This is an archived article that was published on in 2012, and information in the article may be outdated. It is provided only for personal research purposes and may not be reprinted.

The other day in this space, we lamented that, in the wake of yet another mass shooting, neither Barack Obama nor Mitt Romney showed the least interest in reviewing the sad state of U.S. gun laws.

There is another issue, though, on which neither the president nor his challenger wishes to be silent. Neither candidate, apparently, feels that he can afford to come in second in the race to be seen as the most determined defender of the state of Israel. Like the candidates' stereophonic silence on gun issues, their bidding war over the American Jewish vote is an embarrassing display that may win votes but does not serve the public interest. Or Israel's.

In just the last few days, Romney has traveled to Israel, met top government officials, visited the Wailing Wall, insulted the Palestinians, threatened Iran and generally tried to make himself beloved of the Israeli people. No matter that much of what he was saying — from suggesting that Israel's wealth is a sign of a culture superior to that of the Palestinians, to declaring that no option would be excluded from the effort to make sure Iran never becomes a nuclear power — can only undermine any chance of turning the weak Arab Spring into a long-term move toward modernity.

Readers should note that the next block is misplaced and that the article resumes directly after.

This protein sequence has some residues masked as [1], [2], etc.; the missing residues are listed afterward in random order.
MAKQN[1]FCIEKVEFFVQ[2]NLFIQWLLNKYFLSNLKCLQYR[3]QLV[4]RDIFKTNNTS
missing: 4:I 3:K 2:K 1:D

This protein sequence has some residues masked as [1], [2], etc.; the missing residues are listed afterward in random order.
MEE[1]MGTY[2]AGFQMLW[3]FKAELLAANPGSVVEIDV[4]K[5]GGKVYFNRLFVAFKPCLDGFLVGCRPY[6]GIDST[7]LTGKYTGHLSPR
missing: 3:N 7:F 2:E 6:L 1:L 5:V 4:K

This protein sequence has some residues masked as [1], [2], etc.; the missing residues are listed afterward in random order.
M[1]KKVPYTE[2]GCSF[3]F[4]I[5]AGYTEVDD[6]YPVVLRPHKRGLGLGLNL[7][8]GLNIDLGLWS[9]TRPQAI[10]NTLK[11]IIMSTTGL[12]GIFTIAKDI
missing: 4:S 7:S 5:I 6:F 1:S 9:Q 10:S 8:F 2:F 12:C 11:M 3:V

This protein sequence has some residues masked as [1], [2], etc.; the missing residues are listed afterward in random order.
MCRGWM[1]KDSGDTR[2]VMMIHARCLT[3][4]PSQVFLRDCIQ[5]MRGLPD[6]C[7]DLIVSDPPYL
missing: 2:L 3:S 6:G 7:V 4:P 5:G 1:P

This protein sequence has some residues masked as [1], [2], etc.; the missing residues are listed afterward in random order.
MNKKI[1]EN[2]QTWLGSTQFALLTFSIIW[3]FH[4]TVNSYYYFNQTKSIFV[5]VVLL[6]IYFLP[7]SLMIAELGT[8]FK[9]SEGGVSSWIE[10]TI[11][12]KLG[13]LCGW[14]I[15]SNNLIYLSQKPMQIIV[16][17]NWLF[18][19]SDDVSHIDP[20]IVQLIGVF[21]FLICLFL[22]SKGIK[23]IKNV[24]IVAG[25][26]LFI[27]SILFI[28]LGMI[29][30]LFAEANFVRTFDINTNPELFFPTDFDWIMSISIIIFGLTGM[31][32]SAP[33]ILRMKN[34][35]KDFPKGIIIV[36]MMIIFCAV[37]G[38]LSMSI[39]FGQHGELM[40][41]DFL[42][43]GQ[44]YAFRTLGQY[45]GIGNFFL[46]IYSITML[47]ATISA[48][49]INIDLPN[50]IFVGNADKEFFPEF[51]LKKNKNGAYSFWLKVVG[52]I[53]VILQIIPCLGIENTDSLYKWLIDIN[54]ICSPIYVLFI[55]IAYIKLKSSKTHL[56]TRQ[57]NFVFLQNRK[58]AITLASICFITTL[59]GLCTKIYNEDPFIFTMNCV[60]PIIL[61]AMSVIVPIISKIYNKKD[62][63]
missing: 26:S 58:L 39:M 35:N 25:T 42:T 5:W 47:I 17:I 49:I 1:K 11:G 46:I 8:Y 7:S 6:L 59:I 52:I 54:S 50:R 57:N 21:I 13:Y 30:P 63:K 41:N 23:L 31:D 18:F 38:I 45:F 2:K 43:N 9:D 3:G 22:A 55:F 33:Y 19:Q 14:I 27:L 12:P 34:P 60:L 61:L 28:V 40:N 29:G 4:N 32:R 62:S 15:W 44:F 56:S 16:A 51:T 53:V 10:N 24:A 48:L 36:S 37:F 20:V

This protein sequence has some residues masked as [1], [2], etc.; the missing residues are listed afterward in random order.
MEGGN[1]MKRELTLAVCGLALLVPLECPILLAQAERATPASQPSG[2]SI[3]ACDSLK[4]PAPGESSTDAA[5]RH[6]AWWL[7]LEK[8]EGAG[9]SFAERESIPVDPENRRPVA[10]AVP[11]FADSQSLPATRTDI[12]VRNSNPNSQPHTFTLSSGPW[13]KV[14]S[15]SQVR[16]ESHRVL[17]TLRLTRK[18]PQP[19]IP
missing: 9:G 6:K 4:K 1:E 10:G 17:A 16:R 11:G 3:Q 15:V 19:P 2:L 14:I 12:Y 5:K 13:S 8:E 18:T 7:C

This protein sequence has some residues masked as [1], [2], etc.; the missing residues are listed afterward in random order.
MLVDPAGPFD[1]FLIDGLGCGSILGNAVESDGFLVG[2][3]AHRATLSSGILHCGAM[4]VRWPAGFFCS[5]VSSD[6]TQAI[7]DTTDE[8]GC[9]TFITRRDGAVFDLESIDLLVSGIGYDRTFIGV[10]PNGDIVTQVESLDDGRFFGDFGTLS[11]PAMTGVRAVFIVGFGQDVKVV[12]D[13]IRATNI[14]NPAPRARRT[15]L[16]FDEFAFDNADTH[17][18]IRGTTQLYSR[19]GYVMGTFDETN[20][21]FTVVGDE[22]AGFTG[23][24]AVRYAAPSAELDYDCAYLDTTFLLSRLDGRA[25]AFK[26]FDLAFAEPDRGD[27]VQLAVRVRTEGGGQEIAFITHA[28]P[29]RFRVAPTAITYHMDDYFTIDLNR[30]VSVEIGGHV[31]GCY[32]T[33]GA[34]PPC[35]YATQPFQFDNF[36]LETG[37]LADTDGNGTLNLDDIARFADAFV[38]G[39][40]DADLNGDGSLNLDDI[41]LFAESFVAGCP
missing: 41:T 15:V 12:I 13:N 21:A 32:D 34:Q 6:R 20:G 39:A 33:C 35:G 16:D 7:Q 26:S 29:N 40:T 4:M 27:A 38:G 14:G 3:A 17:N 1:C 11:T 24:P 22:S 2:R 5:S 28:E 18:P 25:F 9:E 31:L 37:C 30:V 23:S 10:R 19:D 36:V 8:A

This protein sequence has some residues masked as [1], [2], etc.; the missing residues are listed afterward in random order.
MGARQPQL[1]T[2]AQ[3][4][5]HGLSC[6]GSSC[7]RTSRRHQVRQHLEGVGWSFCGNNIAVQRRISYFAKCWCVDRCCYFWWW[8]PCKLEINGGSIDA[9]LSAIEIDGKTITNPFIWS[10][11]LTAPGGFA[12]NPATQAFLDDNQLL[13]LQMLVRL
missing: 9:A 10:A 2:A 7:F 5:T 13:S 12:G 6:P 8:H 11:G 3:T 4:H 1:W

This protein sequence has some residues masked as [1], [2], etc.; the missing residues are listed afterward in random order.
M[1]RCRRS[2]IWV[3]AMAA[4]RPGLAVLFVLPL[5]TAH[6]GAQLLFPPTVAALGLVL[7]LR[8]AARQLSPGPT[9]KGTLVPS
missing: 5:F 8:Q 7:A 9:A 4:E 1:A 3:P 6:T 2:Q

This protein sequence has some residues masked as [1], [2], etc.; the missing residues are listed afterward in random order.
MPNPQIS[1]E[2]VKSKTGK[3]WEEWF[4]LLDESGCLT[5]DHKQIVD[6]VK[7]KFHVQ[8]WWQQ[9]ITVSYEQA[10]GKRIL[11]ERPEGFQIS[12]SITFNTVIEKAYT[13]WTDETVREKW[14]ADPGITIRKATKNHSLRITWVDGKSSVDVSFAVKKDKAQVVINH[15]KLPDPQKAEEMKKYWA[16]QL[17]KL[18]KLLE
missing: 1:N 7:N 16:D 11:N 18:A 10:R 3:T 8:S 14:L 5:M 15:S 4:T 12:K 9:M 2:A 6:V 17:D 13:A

Obama, for his part, was hardly less transparent. He chose this particular moment to release a previously approved $70 million in U.S. military aid for Israel, as he signed a new bill expanding U.S.-Israeli military and civilian cooperation.

The sad state of affairs, one that neither the sitting president nor the Republican nominee presumptive has any power to overcome, is that support for the earthly state of Israel has become a key measure for determining whether an American politician is anti-Semitic. The more they love Israel's current government, and the more they threaten Israel's perceived enemies, the more immune they are to charges they are not sufficiently friendly to the Jewish people. And the more likely they are to carry swing states such as Florida.

It has come to the point that U.S. leaders are required to enable any bad policy options the Israeli government — which is not the same thing as the Jewish people of the world — prefers. The most frightening example of that is the delusion that bellicosity on the part of Israel and the U.S. can somehow convince the leaders of Iran that they would be safer if they would abandon their nuclear aspirations.

You know, the way Saddam Hussein and Moammar Gadhafi did. And look what happened to both of them.

The United States should be a friend of Israel. But supporting dangerous behavior on the part of others isn't real friendship. Or leadership.

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